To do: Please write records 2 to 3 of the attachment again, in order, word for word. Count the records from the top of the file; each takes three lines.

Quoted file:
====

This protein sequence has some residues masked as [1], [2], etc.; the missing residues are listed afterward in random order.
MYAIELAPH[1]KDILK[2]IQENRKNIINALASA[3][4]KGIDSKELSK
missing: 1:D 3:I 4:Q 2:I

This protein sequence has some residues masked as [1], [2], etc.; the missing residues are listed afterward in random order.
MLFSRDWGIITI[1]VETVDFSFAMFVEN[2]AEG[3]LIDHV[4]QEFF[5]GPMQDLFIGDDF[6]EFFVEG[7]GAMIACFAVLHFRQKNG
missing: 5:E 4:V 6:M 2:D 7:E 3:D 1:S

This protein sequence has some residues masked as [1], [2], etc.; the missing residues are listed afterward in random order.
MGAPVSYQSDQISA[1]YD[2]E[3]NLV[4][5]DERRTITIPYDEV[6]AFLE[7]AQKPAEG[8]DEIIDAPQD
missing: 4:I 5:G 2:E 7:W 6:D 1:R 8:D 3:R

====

This protein sequence has some residues masked as [1], [2], etc.; the missing residues are listed afterward in random order.
MLFSRDWGIITI[1]VETVDFSFAMFVEN[2]AEG[3]LIDHV[4]QEFF[5]GPMQDLFIGDDF[6]EFFVEG[7]GAMIACFAVLHFRQKNG
missing: 5:E 4:V 6:M 2:D 7:E 3:D 1:S

This protein sequence has some residues masked as [1], [2], etc.; the missing residues are listed afterward in random order.
MGAPVSYQSDQISA[1]YD[2]E[3]NLV[4][5]DERRTITIPYDEV[6]AFLE[7]AQKPAEG[8]DEIIDAPQD
missing: 4:I 5:G 2:E 7:W 6:D 1:R 8:D 3:R